Are there any current relationships with employers that you would want to replicate or model others based on?
I’m thinking about prior experiences, having been here just for a short while. At the City University of New York, one of the projects I was involved with is the New York CEO Council, we brought 27 CEOs, led by Jamie Dimon from JPMorgan Chase, together to make a bold pledge of 100,000 new jobs in New York City by the year 2030. They then worked directly with the City University of New York to look at a forecast of where those jobs would be and where the (educational) gaps were. We put in place the people and the processes that would allow us to ensure that graduates from CUNY had a clear pathway to these new jobs that were being created across the city. That sort of convening of employers, taking an inventory and doing a gap analysis and then putting action behind it is something that we’re looking to do here in Arizona.
What do you see in store over the next few years for your online operations?
The pandemic has certainly accelerated the faculty and staff’s ability to embrace online as a means of successful and effective pedagogy. We’re looking for ways in which we can expand those programs. And, as I said earlier, also figure out a way to accelerate our offerings in credentials and certificates that have market value that will help not only target recent high school grads, but also their parents. The only way that we can really elevate the educational attainment in Arizona is by focusing not only on the 18-to-22-year-olds, but also focusing on the adult workforce to ensure that they have the skills needed to get those higher-paying jobs that are coming. So, we will be looking at how we can take the learnings from the past couple of years in terms of online delivery and support services and expanding them into new workforce-development areas. There’s also new opportunities for us to consider executive graduate certificates.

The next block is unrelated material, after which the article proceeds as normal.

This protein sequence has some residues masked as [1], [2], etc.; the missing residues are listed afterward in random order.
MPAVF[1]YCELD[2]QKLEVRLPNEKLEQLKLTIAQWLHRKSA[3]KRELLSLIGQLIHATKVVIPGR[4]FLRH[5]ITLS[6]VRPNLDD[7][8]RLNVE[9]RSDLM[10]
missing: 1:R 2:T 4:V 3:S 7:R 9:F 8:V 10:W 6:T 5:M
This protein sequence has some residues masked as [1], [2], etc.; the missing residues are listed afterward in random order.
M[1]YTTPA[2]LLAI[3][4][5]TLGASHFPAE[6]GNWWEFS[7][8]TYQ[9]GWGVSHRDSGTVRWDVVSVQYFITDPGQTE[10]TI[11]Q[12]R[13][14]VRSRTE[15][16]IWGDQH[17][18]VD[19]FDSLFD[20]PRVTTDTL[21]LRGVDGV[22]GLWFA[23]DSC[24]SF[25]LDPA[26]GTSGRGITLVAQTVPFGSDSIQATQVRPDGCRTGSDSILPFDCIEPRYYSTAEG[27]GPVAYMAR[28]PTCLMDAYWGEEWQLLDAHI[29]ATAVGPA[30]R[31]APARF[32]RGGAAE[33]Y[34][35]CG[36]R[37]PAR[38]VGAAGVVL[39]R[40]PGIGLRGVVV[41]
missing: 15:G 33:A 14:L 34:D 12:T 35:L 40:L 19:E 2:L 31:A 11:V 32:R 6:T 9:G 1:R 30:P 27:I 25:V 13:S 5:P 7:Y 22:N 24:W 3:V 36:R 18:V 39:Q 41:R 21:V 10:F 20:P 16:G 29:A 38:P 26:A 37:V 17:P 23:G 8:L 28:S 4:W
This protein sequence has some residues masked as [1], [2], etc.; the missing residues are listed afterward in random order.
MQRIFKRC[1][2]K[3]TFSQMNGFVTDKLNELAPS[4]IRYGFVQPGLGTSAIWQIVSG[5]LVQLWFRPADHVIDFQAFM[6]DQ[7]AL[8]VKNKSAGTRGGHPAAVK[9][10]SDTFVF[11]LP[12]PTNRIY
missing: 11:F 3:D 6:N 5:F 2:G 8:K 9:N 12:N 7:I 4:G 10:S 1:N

What are your top priorities moving into 2022?
The spring will be the culmination of a transition year into a new presidency. We hope to have a clear vision for the future with our new strategic roadmap. We hope to have new investments in place and new revenue sources that will allow us to power those strategies forward. And we hope that by the end of that semester, we’ll be at a place where our enrollments will be projected to increase into the fall. Also, (we intend for) equitable policies and practices that are needed to propel students forward are in a place where we have a lot of momentum behind us.